Ted Kaufman - United States Senator for Delaware

Kaufman Voices Continued Support for DISCLOSE Act

September 22, 2010

WASHINGTON, DC -- Senator Kaufman delivered the following remarks in support of the DISCLOSE Act on the Senate floor:

"In the Citizens United case, the Supreme Court went out of its way to overturn nearly 100 years of statutes and settled precedent that had established the authority of Congress to limit the corrupting influence of corporate money in federal elections.  The Court ruled that corporations are absolutely free to spend shareholder money with the intent to promote the election or defeat of a candidate for political office. 

Beyond ignoring precedent, the Court’s reckless, immodest and activist opinion failed to distinguish between the rights of purpose-built political advocacy corporations and profit-driven, large corporations to direct resources to influence elections.  By issuing the broadest possible opinion, the majority admitted of no differences between Citizens United and General Motors. 

But this opinion left important questions unresolved.  Who determines what candidates General Motors supports or opposes?  The board of directors?  The CEO or other officers?  Employees?  All of these groups and individuals serve the corporation for the benefit of the shareholders.  How will the shareholders learn who makes these decisions within the corporation?  Even so, how are we to determine what speech the shareholders favor?  And do we care if the shareholders are U.S. citizens or citizens of an economic, political or military rival to the United States?

As it stands now, Citizens United allows corporate interests to prevail over the rights of American citizens, overwhelm the contributions (and voices) of shareholders and individuals, and ultimately make elected officials ever more beholden to them.

Boardroom executives must not be permitted to raid the corporate coffers to promote personal political beliefs or to curry personal favor with elected politicians.  That result is bad for corporations, bad for shareholders, and bad for government.  We must ensure that the corporation speaks with the voice of its shareholders.  And we must ensure that those who would utilize the corporate form to magnify their political influence do not do so for improper personal gain or to impose the will of a foreign power on American citizens.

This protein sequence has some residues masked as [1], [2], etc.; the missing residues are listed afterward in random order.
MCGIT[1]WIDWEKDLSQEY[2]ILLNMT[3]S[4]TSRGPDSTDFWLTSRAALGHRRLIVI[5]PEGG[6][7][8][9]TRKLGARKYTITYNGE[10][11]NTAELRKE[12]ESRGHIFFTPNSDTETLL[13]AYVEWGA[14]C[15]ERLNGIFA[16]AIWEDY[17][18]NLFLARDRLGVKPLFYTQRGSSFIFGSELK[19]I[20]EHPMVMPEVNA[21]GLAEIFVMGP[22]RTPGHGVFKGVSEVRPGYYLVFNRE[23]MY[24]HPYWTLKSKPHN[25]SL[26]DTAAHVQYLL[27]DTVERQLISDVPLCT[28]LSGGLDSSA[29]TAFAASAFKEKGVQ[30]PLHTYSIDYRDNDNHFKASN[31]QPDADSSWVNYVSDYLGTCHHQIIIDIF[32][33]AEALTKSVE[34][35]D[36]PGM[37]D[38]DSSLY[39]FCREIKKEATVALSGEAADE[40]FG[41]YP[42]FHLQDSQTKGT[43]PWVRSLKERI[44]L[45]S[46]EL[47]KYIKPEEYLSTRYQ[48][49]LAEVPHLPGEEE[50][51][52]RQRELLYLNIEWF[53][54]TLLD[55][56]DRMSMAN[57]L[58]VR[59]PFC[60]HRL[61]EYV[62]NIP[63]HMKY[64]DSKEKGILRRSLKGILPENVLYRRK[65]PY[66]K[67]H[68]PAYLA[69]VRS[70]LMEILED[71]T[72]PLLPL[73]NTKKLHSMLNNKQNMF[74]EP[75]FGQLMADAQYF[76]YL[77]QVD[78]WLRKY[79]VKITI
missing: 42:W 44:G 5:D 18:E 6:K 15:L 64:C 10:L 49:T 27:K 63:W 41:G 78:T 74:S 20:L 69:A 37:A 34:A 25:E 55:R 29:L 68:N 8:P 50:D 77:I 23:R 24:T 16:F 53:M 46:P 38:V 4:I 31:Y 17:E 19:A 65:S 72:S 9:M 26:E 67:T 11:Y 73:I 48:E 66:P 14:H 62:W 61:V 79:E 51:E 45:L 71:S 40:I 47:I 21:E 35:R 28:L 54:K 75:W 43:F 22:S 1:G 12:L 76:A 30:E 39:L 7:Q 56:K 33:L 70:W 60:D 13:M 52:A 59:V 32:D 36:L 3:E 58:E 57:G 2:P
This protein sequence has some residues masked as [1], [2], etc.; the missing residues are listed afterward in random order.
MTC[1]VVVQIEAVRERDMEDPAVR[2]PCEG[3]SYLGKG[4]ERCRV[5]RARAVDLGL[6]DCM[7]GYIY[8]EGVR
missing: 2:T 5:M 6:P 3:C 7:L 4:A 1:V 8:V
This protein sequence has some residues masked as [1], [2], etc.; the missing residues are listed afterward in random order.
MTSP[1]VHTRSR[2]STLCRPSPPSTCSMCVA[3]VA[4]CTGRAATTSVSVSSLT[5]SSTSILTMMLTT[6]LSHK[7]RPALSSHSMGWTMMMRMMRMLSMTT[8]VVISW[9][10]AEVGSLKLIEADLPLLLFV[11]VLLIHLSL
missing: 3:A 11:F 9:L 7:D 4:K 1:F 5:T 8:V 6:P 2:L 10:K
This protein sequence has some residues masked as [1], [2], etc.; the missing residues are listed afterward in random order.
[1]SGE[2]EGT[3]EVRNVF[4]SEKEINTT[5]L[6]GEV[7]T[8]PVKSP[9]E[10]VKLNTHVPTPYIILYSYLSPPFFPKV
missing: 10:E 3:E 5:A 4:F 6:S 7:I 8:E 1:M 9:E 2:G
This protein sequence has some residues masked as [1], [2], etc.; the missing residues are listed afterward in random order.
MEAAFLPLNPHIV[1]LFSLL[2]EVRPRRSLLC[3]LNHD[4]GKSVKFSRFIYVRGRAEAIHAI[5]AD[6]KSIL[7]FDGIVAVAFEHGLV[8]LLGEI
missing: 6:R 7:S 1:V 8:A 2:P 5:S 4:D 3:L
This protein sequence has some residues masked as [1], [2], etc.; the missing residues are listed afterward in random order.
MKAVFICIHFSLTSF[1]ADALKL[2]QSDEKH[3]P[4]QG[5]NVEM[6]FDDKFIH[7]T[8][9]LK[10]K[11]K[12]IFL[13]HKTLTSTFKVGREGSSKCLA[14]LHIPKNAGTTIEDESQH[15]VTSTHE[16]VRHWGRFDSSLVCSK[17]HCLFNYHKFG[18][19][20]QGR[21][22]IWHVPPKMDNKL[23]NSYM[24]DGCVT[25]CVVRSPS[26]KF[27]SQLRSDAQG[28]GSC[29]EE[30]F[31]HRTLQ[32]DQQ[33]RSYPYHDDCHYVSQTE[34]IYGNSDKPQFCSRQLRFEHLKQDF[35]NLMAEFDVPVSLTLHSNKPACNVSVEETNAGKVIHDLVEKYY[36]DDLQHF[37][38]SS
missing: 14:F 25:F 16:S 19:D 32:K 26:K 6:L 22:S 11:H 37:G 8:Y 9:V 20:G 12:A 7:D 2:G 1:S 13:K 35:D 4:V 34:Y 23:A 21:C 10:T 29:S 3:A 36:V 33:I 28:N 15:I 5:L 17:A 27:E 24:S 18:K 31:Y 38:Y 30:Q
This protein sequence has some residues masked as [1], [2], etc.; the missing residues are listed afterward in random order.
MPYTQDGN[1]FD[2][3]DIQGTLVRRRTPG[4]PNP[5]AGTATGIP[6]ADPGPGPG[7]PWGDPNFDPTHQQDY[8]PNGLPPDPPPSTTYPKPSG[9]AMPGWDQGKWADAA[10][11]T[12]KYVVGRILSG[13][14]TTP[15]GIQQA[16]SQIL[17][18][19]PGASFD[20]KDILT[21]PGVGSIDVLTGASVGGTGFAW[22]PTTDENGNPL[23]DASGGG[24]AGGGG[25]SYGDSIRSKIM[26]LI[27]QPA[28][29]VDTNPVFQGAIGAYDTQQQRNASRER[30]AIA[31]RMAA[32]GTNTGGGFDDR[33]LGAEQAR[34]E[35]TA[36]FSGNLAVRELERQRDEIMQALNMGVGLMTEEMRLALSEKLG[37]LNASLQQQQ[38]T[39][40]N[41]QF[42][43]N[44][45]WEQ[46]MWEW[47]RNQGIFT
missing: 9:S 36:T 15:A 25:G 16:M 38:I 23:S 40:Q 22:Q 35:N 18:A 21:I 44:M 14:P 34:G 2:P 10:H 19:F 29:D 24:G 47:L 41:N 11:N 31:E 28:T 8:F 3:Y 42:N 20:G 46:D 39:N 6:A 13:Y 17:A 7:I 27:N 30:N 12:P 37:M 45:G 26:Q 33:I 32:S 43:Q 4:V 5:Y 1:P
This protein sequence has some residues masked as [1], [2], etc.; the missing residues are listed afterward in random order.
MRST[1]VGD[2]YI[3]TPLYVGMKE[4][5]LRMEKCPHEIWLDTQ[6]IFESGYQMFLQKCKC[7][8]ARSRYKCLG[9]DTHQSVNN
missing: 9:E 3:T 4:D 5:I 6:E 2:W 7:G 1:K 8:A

Unfortunately, the Supreme Court has left us without the tools to directly effect any of these compelling public interests.

The DISCLOSE Act can’t entirely undo the activism of the Roberts Court and shut off the spigot of corrupting corporate funds.  But it will serve as a bulwark against the flood of corporate money and help resolve the open questions created by the Court in Citizens United

The Act will shine a spotlight on corporate spending and prevent corporations from speaking anonymously by increasing disclosure and strengthening transparency in federal campaigns.  

Not only does the Act require corporations, organizations, and special interest groups to stand by their political advertising like a candidate running for office, but CEOs will be required to identify themselves in their advertisements, and corporations and organizations will be required to disclose their political expenditures.  

Directors of public companies may still be able to hijack shareholder money to promote their own narrow interests.  But thanks to the DISCLOSE Act, shareholders will be able to determine when they have done so.

The Act will prevent foreign-controlled corporations from secretly manipulating elections by funneling money to front groups to fund last minute attack ads and other anonymous election advertisements.
If we fail to respond to the threat that the Citizens United decision poses to our democracy, then I fear that the public’s confidence in its government will continue to erode, precisely when bold congressional action is needed.  Our ability to meet our nation’s pressing needs depends on our ability to earn and maintain the public’s trust.

Earning that trust will be all the more difficult in a world in which undiluted corporate money is allowed to drown out the voices of individual citizens and corrupt the political process."


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